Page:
Opening, Daniel Parrochia
Lexical rudiments, Daniel Hameline (University of Geneva)
In this third part of his lexical guide Daniel Hameline introduces us to subtle and necessary distinctions between ‘process’, ‘procedure’ and ‘proceeding’. Let’s make no mistake. Behind the ‘play’ of words, linguistic usage in this area touches on matters of wider significance, which have to do with the reduction of persons to fonctions and of educational practice to technical mastery.
Notion: Games, Dominique Ottavi (IUFM of Versailles)
The gradual disappearance of traditional games – constrained by rules but leaving room for improvisation – created a new opportunity from the nineteenth century onwards for pedagogical initiatives and the invention of educational games. This development took many forms. Pestalozzi saw in games a privileged site for the exploration of the world. Froebel recognised in them an educational content suitable for developing children’s capacities. Taking a Darwinian point of view, Groos suggested a biological classification of games. Developments are still continuing. In what way can games still be of educational value today ? Perhaps by providing an attractive solution to the Freudian antinomy which contraste subjugation to rules with the pleasure principle.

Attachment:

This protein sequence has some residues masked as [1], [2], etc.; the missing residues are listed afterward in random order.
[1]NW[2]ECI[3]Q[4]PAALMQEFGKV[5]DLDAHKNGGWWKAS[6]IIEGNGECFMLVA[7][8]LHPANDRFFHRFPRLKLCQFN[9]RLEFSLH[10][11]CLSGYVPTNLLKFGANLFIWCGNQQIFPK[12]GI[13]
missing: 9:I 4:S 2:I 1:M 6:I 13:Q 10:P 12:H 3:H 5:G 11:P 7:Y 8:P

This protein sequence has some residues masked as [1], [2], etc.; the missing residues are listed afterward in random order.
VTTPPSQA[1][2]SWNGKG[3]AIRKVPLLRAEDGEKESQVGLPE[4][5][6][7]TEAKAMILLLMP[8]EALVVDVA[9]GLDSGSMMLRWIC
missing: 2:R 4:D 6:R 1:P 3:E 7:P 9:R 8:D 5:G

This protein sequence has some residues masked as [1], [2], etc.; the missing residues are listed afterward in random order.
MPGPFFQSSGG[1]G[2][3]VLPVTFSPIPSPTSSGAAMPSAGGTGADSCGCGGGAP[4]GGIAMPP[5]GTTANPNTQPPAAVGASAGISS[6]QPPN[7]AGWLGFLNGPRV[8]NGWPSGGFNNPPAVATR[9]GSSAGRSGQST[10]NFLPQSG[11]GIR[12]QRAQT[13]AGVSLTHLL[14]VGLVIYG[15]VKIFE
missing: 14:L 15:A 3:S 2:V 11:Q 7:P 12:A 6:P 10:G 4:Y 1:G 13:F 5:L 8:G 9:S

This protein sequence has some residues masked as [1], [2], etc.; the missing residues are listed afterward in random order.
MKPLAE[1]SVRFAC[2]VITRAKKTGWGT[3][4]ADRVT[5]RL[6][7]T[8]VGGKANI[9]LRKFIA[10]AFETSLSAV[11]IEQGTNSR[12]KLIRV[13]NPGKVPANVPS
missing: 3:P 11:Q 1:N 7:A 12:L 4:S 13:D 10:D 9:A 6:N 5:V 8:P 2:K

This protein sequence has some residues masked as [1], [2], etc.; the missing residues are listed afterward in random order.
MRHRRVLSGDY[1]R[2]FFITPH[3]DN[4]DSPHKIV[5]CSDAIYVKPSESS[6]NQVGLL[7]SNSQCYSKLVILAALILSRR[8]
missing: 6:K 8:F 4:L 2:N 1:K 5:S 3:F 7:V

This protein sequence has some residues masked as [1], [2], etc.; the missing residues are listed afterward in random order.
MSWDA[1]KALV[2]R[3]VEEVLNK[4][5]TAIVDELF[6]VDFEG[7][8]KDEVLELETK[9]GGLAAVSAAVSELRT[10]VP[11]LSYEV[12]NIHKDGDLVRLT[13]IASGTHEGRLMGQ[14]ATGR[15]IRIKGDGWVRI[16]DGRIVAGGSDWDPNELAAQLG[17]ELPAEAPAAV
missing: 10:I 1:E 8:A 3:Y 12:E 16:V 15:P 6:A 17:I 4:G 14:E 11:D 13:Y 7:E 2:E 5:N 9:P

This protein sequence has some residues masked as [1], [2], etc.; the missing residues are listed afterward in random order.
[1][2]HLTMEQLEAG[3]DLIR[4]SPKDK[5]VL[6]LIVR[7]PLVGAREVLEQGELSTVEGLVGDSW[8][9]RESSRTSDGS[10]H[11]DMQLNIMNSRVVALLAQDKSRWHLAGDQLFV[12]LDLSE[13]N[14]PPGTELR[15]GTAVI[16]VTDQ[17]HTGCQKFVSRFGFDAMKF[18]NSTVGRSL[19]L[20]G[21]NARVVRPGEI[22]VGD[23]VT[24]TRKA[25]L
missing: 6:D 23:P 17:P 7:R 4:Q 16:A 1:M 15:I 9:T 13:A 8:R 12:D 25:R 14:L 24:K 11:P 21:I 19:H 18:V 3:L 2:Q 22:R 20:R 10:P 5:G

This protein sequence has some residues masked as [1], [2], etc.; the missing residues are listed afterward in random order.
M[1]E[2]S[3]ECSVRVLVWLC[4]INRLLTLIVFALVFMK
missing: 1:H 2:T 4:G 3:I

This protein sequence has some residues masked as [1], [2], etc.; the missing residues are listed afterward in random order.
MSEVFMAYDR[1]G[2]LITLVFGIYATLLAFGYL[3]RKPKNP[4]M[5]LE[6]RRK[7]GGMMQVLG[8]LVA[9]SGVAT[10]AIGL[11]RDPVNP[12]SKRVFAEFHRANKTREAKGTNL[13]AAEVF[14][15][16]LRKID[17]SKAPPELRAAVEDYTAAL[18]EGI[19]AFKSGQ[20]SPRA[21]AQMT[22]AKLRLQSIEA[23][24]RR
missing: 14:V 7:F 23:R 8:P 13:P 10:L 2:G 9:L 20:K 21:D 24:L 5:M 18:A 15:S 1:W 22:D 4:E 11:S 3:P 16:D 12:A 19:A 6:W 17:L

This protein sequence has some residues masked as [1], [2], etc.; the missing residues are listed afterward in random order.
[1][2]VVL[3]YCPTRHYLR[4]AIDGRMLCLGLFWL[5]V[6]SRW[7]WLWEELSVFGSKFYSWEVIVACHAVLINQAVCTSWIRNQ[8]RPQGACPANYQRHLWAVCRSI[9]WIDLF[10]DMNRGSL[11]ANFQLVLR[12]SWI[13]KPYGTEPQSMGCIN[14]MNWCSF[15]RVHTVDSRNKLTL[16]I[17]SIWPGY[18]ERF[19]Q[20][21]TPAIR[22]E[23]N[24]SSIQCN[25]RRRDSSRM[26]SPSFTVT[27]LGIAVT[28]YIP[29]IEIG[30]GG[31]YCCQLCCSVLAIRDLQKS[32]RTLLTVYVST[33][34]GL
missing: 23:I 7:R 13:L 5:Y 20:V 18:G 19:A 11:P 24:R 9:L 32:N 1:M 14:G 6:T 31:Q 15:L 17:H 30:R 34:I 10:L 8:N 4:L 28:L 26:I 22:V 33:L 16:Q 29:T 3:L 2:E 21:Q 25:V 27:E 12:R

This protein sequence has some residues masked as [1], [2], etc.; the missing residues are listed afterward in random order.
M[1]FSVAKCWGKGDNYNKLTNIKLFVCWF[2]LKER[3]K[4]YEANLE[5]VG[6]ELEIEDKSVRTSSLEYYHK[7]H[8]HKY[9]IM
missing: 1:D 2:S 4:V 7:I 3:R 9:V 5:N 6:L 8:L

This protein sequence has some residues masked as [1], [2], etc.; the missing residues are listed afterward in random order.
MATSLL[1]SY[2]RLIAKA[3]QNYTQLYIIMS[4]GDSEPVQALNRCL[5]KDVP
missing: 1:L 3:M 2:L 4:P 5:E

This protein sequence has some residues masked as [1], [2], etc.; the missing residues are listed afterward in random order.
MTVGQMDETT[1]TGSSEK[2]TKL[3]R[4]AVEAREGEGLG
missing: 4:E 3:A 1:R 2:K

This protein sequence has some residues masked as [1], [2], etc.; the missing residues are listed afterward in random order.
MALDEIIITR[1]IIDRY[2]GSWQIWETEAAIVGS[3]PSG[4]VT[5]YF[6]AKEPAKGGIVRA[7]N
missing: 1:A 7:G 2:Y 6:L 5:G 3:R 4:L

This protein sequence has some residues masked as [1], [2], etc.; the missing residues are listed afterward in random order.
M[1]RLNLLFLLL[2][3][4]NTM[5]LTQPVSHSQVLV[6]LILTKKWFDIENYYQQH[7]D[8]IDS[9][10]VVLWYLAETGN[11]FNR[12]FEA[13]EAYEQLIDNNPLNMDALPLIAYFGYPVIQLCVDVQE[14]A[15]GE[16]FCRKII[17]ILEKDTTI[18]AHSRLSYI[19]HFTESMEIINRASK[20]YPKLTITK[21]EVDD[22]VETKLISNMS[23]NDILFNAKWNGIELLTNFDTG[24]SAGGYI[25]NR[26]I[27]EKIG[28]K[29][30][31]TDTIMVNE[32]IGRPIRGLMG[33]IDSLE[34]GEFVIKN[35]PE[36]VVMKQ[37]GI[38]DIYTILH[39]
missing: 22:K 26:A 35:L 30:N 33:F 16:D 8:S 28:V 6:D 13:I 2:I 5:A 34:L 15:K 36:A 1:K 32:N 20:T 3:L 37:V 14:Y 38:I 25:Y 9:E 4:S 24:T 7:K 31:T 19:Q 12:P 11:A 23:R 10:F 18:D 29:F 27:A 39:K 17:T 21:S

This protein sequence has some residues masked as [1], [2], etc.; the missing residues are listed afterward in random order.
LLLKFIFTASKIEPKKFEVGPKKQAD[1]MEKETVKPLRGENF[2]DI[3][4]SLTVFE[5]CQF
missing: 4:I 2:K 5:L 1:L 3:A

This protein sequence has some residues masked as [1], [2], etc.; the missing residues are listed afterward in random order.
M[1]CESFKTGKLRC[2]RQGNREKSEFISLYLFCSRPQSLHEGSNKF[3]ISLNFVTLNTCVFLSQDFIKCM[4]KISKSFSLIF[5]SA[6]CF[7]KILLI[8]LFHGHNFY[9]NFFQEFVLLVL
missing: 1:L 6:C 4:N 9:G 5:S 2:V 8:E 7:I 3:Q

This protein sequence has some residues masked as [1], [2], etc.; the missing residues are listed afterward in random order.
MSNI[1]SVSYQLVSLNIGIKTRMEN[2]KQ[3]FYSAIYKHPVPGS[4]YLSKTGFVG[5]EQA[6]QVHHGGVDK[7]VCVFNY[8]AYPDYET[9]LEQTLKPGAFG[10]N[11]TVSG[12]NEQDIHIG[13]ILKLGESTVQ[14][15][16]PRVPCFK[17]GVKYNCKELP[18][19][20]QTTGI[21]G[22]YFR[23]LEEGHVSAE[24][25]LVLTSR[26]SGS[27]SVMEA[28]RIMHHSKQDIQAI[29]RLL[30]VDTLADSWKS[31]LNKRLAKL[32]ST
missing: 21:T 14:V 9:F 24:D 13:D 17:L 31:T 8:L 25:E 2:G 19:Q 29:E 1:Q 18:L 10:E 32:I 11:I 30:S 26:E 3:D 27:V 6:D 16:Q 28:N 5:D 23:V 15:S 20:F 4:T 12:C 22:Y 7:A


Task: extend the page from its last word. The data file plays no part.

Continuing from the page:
Report: Teaching sciences
Introduction, Alain Vergnioux (University of Caen)
‘Everything is already prepared’ (round table), Pierre-Damien Huyghe, Brigitte Frelat-Kahn, Alain Vergnioux and Hubert Vincent
The ambiguous relationships, both epistemological and pedagogical, between mathematics and exp?rimental science ; the place of the sciences in the selection of ?lites and in promoting social utility ; the relationship of science to technology : these are some of the questions raised by this Round Table. But it also discusses the connexions between thought, truth and the world ; the relative places of science and art in the culture ; rationality and order ; the role of irritation. These are all considerations bearing closely on the teaching of science, its content, aims and methods.
What education for what society ? Twenty years on, André Giordan (University of Geneva)
The teaching of sciences is dogmatic, inept, practically ineffective, epistemologically erroneous: the 1978 report on the topic was highly critical. A number of ideas which were innovative at the time are now commonplace ; methodological advances, an emphasis on process, student participation. A. Giordan revisits these developments of the last two decades, showing the limitations of this pedagogical « revolution » and pointing out the new problems that scientific progress now poses for society and for education policy.